Why Travel to Afghanistan?

A trip to Afghanistan will open your eyes to an exotic land of proud and hospitable people.   Crowded city streets are filled with turbaned men hawking fruits and vegetables.  The winding alleys of the bazaars open up to reveal groups of women with their blue burqas thrown back to view the colorful cloth for sale.  Along the roads and passes, the jealously independent Kuchi nomads continue their migrations to high summer pastures on their camel caravans as they have for centuries. In the valleys, Hazara and Tajik farmers tend to their orderly fields and orchards. 

Travel to Afghanistan is now possible for the first time in 30 years.  Large areas of the country are now stable enough to travel in, as long as you follow good security procedures.  There are clean and safe hotel facilities throughout the country, and with the proper permits from village elders, camping is safe in the Wakhan.  With a competent guide that has good security training you can travel safely in Afghanistan.

You can climb the enormous 180 meter-high Buddha niches in Bamiyan carved into the cliffs overlooking this fertile valley.  You can relax at the world-famous Band-i-Amir lakes, whose deep blue hues defy description.  You can visit the ancient city of Balkh, center of Zoroastrian teaching and Central Asian capital for Alexander the Great.    You can trek with Kirgiz nomads with a caravan of yaks to the remote wilds of the Wakhan Valley in search for the rare Snow Leopard and Marco Polo sheep.  You can attend a game of Buzkashi, the wild polo-like game of Afghanistan.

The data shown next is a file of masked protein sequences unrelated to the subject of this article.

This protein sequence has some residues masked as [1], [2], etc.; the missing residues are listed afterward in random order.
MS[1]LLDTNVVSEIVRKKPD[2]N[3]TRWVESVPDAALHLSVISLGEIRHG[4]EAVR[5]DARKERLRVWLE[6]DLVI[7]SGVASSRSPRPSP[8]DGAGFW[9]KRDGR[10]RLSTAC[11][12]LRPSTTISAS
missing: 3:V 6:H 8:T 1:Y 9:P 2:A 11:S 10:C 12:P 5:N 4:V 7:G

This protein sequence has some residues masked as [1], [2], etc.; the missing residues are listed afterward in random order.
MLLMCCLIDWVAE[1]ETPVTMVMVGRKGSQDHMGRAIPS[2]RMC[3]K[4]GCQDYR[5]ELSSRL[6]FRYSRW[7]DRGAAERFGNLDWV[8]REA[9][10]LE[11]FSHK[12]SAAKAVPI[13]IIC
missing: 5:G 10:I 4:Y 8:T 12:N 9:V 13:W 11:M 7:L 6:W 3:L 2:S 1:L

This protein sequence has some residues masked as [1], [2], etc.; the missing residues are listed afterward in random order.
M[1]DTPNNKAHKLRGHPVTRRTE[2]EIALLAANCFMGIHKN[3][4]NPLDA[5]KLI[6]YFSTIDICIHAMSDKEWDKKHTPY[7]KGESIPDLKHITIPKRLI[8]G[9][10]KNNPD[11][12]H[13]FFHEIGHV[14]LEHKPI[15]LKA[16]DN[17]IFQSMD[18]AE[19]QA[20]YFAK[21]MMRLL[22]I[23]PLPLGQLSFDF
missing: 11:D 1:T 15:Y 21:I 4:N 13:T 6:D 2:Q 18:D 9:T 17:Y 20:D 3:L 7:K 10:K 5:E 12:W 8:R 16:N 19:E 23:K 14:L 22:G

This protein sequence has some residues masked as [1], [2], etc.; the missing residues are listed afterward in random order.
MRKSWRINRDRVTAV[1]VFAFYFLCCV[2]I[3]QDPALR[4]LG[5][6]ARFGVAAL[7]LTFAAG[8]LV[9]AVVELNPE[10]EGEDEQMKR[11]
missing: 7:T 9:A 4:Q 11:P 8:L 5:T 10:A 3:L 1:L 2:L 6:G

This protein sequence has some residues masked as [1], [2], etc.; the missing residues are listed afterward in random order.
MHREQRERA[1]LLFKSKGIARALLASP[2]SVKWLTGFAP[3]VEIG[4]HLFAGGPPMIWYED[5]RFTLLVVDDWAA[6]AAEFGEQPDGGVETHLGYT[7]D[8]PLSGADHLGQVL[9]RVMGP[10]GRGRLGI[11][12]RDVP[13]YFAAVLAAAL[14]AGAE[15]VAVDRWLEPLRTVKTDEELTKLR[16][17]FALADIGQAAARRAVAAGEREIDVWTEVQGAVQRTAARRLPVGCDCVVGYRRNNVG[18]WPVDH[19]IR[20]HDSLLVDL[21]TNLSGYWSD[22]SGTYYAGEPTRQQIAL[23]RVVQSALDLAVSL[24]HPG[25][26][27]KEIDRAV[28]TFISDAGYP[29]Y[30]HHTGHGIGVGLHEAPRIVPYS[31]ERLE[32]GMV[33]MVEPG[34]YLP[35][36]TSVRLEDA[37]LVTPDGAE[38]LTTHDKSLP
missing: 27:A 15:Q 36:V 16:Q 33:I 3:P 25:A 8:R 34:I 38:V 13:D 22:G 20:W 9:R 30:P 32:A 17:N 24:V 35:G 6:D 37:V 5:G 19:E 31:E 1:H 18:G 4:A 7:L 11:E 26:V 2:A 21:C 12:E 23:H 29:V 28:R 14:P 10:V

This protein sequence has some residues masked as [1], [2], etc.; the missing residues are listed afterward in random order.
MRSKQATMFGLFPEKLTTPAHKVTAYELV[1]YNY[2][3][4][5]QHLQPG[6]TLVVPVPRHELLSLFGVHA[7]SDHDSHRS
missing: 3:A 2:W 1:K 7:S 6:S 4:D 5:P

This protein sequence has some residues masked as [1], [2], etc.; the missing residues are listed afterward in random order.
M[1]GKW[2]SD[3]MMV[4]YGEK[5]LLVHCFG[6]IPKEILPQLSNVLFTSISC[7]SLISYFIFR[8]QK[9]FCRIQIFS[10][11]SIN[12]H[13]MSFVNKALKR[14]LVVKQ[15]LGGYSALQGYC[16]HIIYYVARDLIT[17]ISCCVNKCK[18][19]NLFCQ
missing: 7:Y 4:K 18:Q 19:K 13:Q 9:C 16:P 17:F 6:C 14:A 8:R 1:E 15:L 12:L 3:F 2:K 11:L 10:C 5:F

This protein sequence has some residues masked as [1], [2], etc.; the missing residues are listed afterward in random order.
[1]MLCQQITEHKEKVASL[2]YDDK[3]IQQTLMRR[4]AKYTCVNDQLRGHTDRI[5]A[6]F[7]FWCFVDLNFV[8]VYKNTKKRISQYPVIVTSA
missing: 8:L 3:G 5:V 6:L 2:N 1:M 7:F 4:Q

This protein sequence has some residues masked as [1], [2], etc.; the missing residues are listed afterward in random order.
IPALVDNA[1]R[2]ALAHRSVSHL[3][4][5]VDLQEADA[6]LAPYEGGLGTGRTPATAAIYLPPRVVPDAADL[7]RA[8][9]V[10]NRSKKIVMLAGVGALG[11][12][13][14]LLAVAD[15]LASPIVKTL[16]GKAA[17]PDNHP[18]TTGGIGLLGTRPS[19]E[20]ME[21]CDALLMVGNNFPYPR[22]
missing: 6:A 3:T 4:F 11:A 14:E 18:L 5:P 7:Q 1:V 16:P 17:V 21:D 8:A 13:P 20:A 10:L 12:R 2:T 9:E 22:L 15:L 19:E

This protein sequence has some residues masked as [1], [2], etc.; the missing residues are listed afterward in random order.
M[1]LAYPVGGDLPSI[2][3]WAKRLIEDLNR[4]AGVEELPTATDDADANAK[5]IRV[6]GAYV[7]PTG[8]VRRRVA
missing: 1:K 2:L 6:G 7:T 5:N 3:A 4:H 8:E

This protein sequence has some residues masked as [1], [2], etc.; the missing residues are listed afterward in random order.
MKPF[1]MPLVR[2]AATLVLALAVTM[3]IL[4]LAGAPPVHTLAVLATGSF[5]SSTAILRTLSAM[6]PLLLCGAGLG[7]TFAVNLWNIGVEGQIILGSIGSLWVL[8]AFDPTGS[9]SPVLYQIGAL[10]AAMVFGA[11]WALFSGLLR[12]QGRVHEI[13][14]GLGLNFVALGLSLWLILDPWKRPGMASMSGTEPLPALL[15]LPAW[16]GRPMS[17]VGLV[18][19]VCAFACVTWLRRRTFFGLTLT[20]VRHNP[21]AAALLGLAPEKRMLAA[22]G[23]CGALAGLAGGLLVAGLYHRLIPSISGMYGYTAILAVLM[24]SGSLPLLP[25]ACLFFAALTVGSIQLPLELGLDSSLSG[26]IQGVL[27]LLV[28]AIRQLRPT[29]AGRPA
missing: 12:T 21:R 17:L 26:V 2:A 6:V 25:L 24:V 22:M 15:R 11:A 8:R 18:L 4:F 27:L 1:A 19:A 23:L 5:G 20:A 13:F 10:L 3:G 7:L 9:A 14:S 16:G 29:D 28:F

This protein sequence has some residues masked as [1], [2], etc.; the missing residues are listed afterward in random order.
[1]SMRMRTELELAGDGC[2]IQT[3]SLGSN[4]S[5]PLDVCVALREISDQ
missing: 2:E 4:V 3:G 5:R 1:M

Visit lands that few foreign eyes have ever seen.  Be among the first to discover this mysterious and intriguing land.  When so many other destinations are overrun with trekkers and tourists, Afghanistan is virgin territory on the international circuit.  You will rejoice at the friendliness of villagers who will waive as you drive by or invite you to tea as an honored guest.  There are few countries in the world which have preserved their culture from globalization as well as Afghanistan.  Come see the ancient traditions of the Silk Road before they disappear.